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for person & object reco­gni­tion

Inte­grate RFID func­tion­a­lity in your projects!

The iSRFID module enables the use and control of RFID in your projects.
With this module, individual objects (admis­sion tickets, exhi­bits, etc.) can be iden­ti­fied so that individual reac­tions can be made.
This tech­no­logy opens up nume­rous possi­bi­li­ties.
Instal­la­tion vari­ants of RFID readers

Our RFID readers can be recessed flat and adapted to the envi­ron­ment using individual prin­ting. In addi­tion, the feed­back of the built-in LED ring can be custo­mized.
RFID readers can be installed in diffe­rent ways:

In coope­ra­tion with furni­ture manu­fac­tu­rers, it is possible to realize an embedded version, for example, in which a suitable opening is milled into the cover mate­rial to insert the RFID reader.
Another variant is to place the reader on top. On the one hand, this makes instal­la­tion more flexible, and on the other hand, the reader can also be used in places where it needs to be more mobile, e.g. at a checkout. There, the reader can be placed alter­na­tely under or on top of the counter, depen­ding on whether employees or custo­mers want to scan an RFID tag.
Object reco­gni­tion using RFID readers in museums, science centers, or exhi­bi­tions
Since an RFID system is very robust and trans­pon­ders are available in all kinds of vari­ants (e.g. as plastic nails), it can also be used in areas where the tangible expe­ri­ence is para­mount.
For example, RFID tags can be placed in movable exhi­bits. If a visitor now places this object on a reader, corre­spon­ding information can be started in the form of audio or video contri­bu­tions.
Appli­ca­tion example:
Custo­mized presen­ta­tion for visi­tors
One example of the versa­tile appli­ca­tions of RFID tech­no­logy is the RFID system used in the German Steam Loco­mo­tive Museum in Neuen­markt, Fran­conia.
Here, each visitor is equipped with an entrance ticket that has a trans­ponder inte­grated into it.
This allows visi­tors to be iden­ti­fied at the individual information stations (without personal data and, of course, volun­t­a­rily). The facts about the exhi­bits can be tail­ored to the respec­tive visi­tors, i.e. they receive information that corre­sponds to their level of know­ledge.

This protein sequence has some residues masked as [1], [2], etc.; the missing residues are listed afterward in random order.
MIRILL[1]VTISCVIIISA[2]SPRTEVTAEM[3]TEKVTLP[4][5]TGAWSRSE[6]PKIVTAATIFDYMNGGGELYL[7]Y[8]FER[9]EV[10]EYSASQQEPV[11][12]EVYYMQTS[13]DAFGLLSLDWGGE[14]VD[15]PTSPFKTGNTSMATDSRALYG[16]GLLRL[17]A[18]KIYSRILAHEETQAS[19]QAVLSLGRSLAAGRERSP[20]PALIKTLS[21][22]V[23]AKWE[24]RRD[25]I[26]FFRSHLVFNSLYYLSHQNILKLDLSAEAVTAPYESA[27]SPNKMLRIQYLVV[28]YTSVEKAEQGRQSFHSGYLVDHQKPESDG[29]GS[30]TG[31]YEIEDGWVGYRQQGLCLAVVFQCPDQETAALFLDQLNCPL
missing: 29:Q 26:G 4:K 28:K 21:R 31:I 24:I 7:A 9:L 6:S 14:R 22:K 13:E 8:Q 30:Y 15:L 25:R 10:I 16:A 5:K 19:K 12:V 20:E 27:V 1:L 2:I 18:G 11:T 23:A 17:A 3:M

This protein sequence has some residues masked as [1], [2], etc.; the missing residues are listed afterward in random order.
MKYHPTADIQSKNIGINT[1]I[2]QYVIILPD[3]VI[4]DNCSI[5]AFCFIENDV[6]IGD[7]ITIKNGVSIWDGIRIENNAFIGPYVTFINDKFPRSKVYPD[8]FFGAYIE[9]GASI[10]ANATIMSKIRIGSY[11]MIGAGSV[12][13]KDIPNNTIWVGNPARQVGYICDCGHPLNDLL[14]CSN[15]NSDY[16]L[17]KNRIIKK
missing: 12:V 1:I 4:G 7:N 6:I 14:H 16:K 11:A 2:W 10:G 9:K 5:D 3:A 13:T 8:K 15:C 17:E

Ther­e­fore, the German Steam Loco­mo­tive Museum offers the possibility for visi­tors to indi­cate their level of know­ledge and language before starting the tour. They place their trans­pon­ders on an RFID reader and select “German, English or French” and “Expert, Advanced or Beginner” via a touch screen. This data is stored in the data­base.
If a visitor is now at an exhibit, he or she simply swipes the trans­ponder card over an inte­grated reader and receives information in the corre­spon­ding language and level of know­ledge (beginner, advanced, expert).
After passing through the exhi­bi­tion and retur­ning the ticket, the data record is deleted. The trans­ponder can then be used again for the next person.
Of course, this does not exhaust the appli­ca­tion possi­bi­li­ties that an RFID imple­men­ta­tion with our system offers. For example, visi­tors could assign their email address to the trans­ponder and thus receive information about the exhi­bits they have visited on request.

What is RFID?

The acronym RFID stands for radio-frequency identification, i.e. identification with elec­tro­ma­gnetic waves. This describes tech­no­logy that enables the cont­act­less and auto­matic identification and loca­liza­tion of living beings and/or objects within a trans­mitter-receiver system with the aid of radio waves.
The compon­ents of an RFID system are, on the one hand, the trans­ponder or the radio label, which contains an iden­ti­fying code. This is located on the object or living being. On the other hand, a reader is required that can read the code.
The size of RFID trans­pon­ders can vary depen­ding on requi­re­ments. For example, RFID trans­pon­ders that are barely larger than a grain of rice are implanted in pets.
In addi­tion, a parti­cu­larly favorable option is a process that allows the trans­pon­ders to be printed with stable circuits made of poly­mers. This allows the size and also the price of the trans­pon­ders to be further reduced, as well as making the reading of the devices more inconspicuous.

Product RFID

Inte­grate RFID func­tion­a­lity in your projects!

The reader can iden­tify individual objects (admis­sion tickets, exhi­bits, etc.) using tags so that individual responses can be made.


The network-enabled RFID readers commu­ni­cate with the soft­ware module using their IP address. Due to the PoE (Power over Ethernet) capa­bi­lity, a CAT5 connec­tion is suffi­cient for each reader as a connec­ting cable, which mini­mizes the instal­la­tion effort.
A reader can be installed directly in a stan­dard instal­la­tion box or “invi­sibly” behind glass or wood.


The RFID Provider from NeuroomNet commu­ni­cates with the readers via a network. The IDs of the tags used can simply be passed on to the media control system or previously linked to entries from the data­base.